Posted on Friday May 11, 2018 by The Foundry Healthcare

I am a child of immigration. Both my parents came to the UK for their education, and because of this the value and importance of education has been a strong influence in my life. I believe that education can equalise the playing field, it can transform the potential of anyone and can create real change. To me the Stroke Support Organisation Faculty Tool, SSOFT, incorporates these important aspects; equal access, increased potential and the means to change things for the better.

Victoria Brewer, the Project and Operations Director for Stroke Alliance For Europe (SAFE)

I began working on SSOFT in September 2017 and until that point I had little interaction with Stroke Support Organisations (SSOs) or patient groups. I had come across stroke in a scientific context through working with academics and clinicians in past roles, but the patient’s role or voice was absent from my experience. A realisation that has become increasingly obvious since starting on this project.

SSOs fight daily to support the needs of those that not only survive stroke but also those who are at risk from it. There are success stories such as the Stoke Association’s F.A.S.T campaign or the work by the Finnish Brain Association (Aivoliitto) around raising awareness of the stroke risk factors associated with high blood pressure.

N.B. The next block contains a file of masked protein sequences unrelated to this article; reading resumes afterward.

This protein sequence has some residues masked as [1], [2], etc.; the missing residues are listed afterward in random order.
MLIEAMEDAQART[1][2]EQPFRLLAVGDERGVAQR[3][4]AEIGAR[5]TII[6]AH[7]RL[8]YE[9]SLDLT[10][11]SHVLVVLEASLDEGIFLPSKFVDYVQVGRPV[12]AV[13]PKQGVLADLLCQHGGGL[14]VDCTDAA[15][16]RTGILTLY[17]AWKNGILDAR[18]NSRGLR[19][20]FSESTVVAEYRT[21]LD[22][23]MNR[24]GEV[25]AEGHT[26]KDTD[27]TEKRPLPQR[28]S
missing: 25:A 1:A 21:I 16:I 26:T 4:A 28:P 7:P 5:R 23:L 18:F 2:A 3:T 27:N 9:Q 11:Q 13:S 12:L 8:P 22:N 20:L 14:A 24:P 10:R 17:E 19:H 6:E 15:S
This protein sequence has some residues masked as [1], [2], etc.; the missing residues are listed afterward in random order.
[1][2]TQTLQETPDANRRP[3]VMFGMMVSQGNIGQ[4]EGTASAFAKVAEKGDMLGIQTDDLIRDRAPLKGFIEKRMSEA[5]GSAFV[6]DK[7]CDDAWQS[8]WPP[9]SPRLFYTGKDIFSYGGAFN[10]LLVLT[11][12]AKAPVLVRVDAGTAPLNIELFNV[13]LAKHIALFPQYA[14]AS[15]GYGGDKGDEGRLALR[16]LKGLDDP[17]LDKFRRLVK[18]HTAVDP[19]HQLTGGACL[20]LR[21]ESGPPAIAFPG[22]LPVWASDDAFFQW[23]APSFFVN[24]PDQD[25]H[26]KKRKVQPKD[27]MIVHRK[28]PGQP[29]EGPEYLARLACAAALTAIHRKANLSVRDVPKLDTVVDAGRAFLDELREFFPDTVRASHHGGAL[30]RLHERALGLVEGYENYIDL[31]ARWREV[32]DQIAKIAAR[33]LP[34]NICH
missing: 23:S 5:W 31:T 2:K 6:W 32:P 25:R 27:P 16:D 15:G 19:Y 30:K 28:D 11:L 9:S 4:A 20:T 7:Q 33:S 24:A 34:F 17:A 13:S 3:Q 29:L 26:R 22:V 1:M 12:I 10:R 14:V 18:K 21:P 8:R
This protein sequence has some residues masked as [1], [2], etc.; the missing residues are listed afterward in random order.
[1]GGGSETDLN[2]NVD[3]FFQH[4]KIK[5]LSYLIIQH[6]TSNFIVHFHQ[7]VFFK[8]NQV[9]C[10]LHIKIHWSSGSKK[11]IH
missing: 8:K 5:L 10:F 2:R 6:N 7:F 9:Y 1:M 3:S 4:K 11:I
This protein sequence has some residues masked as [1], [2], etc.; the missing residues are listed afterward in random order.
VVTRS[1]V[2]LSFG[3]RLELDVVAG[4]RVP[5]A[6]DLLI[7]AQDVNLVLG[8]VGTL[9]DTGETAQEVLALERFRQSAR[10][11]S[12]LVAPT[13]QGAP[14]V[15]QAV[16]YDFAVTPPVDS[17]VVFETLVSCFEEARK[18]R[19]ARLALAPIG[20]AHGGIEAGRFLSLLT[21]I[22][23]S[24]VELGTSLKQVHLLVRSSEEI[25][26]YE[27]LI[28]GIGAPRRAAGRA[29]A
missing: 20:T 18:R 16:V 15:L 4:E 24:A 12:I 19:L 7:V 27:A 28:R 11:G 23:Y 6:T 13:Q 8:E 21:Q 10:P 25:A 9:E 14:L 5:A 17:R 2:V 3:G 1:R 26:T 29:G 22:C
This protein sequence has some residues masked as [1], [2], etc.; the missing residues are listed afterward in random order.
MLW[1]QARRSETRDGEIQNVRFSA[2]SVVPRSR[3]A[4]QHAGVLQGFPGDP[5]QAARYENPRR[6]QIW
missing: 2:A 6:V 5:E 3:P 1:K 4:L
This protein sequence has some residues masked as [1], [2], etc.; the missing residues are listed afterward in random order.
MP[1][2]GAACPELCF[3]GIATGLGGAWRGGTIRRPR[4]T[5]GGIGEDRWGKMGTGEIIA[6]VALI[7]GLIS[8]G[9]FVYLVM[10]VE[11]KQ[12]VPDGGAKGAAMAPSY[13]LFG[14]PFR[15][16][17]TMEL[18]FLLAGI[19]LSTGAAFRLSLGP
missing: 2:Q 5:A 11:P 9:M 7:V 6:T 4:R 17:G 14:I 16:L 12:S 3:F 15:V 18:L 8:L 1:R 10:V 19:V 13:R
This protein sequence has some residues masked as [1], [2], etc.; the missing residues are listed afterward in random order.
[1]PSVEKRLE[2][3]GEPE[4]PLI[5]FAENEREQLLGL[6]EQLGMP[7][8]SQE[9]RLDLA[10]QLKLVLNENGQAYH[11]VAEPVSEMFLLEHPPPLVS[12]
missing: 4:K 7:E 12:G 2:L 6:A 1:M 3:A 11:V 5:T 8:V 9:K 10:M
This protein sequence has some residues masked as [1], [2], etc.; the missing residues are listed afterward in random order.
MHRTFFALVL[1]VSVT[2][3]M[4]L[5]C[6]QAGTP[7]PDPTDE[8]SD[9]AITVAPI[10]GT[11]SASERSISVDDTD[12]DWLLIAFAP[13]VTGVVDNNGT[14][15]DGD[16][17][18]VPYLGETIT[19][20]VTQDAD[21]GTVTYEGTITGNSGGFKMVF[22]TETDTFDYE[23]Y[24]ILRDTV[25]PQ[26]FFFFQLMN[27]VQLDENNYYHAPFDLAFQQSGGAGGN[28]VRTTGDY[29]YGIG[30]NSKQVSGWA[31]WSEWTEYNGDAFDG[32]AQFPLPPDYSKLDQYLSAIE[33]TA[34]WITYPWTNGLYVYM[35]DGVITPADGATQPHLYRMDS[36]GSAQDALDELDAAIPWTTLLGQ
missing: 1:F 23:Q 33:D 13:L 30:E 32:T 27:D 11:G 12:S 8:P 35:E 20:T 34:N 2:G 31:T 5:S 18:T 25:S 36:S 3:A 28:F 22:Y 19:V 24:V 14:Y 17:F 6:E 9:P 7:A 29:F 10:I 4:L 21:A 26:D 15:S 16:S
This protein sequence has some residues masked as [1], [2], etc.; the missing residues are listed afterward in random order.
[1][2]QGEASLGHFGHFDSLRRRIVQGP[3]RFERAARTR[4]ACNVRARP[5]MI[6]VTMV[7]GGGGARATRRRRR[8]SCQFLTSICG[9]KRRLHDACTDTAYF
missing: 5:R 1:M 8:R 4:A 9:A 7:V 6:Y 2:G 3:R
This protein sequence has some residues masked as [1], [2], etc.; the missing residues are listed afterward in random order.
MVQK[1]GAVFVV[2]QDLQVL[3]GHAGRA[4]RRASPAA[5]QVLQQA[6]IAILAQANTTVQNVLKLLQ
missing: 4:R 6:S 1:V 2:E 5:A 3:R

However, sometimes I feel that stroke is still an invisible illness. A stroke is an event, it happens in a short period of time either because of a clot or bleed in the brain. The impact of this can be life threatening and in cases where someone has survived there can be long term effects. These effects are wide ranging and can be devastating for the stroke survivor and their family and friends. Prevention awareness and long-term support services are vital but can be lacking in many countries. The implications of stroke are wide ranging and because of this it disappears into the background of other medical conditions.

This is why the role of SSOs are so important and why supporting them is key to creating positive change in the stroke landscape not only at a local level but on a national and international one. SSOFT has the potential to do this for SSOs and why this project is important to me. It is the embodiment of the principles of education I believe so strongly in; by creating equal access to knowledge SSOFT will increase the potential of SSOs to change things for the better.

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